Via the NYTimes.

Photo via flickr by kevindooley.


Related posts:

  1. Beijing’s Olympic Smog Reductions
  2. Beijing Adds to Subway Network, Drops Price
  3. China’s Fuel Efficiency One Step Ahead

{ 3 comments… read them below or add one }

1 MarkR April 24, 2008 at 3:56 pm

Is there really anything good that can be said about L.V.? It was built by the mob, unapologetically billed as sin city and they don’t have a problem with being called the modern day sodam and gamoraha. Its now run by big business which is a legal version of the mob. Every married man and woman is tempted to cheat on their spouse with the whole, “what happens in Vegas stays in Vegas.” I’m sure almost every spouse cringes with fear when their spouse says they have to go to Vegas on “business.” Almost every single person is asked to their face with a “push card” to invite a hooker into their life for as short as 30 min hook up. It wastes electricity and water like there is no limit to either. The moral fabric of a person sole is constantly tempted.

Been there twice, no plan to ever go back. I specifically avoid the place because of the cesspool of moral decay that it is. And I wish and pray that more people would wise up, and stop forcing conventions on us there.

Sure there is a mono rail, and serves a great use getting people to conventions. But given the fact there is no redeeming value in the city, totally negates any “Green” window dressing they can come up with. High speed rail to this cesspool wouldn’t do as much good as abandoning the place and tearing it down. Now that some materials that need to be recycled for a better use.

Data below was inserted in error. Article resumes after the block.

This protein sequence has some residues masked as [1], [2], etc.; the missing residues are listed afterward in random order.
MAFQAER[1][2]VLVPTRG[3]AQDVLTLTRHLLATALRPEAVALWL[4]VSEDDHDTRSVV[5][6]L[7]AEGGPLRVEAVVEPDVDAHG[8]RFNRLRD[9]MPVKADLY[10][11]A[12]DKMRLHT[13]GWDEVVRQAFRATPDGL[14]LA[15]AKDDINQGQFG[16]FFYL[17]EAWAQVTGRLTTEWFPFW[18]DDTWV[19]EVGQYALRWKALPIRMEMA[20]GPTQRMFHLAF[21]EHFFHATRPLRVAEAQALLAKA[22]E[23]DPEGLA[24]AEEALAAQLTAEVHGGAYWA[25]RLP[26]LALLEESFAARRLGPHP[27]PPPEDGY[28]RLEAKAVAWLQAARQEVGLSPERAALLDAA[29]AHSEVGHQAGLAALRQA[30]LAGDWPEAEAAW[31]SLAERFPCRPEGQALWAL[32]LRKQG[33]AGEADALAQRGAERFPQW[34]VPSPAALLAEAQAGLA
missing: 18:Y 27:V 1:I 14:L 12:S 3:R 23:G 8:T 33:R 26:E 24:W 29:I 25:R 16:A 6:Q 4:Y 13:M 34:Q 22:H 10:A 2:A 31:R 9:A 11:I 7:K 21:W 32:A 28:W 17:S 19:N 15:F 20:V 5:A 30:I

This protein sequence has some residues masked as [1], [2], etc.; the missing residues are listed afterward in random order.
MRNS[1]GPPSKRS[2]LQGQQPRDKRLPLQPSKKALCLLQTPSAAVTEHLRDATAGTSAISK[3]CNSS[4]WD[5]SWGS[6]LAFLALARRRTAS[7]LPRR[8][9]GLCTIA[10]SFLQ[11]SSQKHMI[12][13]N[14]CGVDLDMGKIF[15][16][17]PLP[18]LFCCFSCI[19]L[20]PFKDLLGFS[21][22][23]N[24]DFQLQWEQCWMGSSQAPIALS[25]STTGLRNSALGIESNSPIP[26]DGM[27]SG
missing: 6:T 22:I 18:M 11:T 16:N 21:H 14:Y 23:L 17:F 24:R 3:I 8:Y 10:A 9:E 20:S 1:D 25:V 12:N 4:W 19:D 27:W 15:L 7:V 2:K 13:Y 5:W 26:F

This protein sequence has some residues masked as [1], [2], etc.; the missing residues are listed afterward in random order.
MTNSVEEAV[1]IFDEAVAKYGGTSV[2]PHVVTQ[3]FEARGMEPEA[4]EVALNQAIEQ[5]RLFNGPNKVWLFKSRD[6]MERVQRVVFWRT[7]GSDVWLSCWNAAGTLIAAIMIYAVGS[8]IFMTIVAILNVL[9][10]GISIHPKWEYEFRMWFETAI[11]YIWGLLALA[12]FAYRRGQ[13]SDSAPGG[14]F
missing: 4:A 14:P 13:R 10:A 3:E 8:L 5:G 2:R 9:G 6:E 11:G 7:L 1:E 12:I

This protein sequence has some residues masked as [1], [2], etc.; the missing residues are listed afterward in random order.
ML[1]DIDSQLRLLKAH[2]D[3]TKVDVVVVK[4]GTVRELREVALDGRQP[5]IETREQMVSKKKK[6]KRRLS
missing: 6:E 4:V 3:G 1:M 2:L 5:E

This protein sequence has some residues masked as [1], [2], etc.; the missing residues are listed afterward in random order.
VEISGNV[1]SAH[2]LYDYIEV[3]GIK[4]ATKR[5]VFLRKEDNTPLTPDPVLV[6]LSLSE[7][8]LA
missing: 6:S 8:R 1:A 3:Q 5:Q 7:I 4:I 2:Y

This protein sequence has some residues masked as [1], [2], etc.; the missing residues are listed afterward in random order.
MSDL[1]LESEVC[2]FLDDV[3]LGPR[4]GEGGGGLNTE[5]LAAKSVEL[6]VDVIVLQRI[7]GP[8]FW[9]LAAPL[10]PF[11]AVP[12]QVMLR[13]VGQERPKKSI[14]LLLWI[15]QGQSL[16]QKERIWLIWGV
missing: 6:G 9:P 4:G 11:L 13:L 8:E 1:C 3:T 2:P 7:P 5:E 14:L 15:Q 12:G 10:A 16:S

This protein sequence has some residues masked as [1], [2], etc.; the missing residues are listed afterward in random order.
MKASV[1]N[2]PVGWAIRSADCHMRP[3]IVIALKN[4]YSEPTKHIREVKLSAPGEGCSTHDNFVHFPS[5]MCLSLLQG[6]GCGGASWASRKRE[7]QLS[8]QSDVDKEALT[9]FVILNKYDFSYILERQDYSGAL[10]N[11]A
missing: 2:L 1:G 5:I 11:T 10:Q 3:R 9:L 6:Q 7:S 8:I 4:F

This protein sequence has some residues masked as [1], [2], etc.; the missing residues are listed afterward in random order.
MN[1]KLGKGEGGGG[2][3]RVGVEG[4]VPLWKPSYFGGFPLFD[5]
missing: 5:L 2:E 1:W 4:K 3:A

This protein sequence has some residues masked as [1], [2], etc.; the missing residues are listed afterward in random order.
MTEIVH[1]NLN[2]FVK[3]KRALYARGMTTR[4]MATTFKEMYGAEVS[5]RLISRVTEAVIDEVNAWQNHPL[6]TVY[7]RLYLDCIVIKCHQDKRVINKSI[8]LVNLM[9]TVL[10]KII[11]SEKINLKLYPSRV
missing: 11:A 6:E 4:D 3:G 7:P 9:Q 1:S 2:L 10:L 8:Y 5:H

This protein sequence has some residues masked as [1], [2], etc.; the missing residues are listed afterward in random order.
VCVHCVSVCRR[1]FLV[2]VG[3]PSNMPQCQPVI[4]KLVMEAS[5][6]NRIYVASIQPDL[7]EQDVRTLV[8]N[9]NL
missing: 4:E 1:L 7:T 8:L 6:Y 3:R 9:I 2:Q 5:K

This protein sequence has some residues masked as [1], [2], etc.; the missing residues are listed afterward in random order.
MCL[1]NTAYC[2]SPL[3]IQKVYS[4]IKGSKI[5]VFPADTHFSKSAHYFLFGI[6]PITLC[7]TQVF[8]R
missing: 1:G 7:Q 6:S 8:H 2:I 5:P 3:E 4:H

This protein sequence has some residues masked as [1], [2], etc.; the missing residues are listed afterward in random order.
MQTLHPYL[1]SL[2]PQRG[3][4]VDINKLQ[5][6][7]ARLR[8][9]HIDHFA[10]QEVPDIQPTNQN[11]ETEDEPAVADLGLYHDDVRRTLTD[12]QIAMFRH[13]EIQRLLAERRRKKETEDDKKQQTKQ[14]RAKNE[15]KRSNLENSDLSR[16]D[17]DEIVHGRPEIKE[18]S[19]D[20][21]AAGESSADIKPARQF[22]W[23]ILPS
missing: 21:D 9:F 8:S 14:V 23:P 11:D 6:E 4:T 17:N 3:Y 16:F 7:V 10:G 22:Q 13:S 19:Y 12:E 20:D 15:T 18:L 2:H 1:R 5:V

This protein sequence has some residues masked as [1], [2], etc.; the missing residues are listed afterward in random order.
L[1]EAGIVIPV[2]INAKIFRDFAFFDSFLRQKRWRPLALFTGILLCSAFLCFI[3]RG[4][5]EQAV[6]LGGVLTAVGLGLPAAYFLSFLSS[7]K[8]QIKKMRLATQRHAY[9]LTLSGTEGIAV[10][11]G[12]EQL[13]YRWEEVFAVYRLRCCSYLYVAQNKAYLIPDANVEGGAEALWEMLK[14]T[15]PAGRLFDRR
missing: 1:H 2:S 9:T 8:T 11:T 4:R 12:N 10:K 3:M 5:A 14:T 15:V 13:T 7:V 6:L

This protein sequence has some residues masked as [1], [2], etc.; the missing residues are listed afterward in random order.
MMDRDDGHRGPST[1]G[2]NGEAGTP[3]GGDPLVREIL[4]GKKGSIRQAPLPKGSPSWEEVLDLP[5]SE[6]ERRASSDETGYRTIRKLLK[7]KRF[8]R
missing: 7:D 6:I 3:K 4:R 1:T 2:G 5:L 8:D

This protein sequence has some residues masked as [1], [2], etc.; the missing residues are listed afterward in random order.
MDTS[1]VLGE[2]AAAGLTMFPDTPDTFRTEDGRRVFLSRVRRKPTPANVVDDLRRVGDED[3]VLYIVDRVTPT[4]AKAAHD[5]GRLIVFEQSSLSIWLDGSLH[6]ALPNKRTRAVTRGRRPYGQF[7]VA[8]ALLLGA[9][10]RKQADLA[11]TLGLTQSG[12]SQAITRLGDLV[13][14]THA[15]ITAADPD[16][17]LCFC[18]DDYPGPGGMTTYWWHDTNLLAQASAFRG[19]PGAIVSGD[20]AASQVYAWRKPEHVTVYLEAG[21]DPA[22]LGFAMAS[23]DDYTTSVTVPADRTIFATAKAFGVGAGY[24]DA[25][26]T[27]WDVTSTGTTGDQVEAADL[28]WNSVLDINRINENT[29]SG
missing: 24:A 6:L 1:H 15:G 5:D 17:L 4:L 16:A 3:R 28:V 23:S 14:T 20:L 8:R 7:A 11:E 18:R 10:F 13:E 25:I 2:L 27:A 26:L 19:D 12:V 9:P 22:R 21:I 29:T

2 Alek F April 25, 2008 at 5:48 pm

I think the Rail line should connect Las Vegas with [b]Los Angeles[/b], not necessarily Anaheim.
Studies have shown (along with common sense! ;) ) that most Southern California travelers to Las Vegas are from Los Angeles, not Anaheim.
So, why was Los Angeles omitted during the route studies – is beyond my comprehension! :’(
Let’s provide all possible efforts to build a DIRECT Rail line between Las Vegas and Los Angeles.


3 Nick Aster May 1, 2008 at 7:13 pm

…a dump, I won’t disagree with that. It’s also nowhere near as “sinful” as it claims to be, it’s really a cartoon of sinful. New York is far more sinful if you want to go in that direction.

Anyway, among the zillions of things that bug me about vegas is that transportation is useless there. The strip is a 24/7 traffic jam and it’s impossible to get into any hotel without driving in circles for miles. Even the monorail is so far behind the hotels, it’s basically useless to bother walking to the station.

The best thing that could happen is that they connect the monorail to the airport – catching a cab there can sometimes take 30 minutes.

My primary reasoning? It would be a phenomenal way to introduce average people to the concept of effective public transit. Millions would ride it every year and return to their home towns asking “Why don’t we have a rail system to our airport?”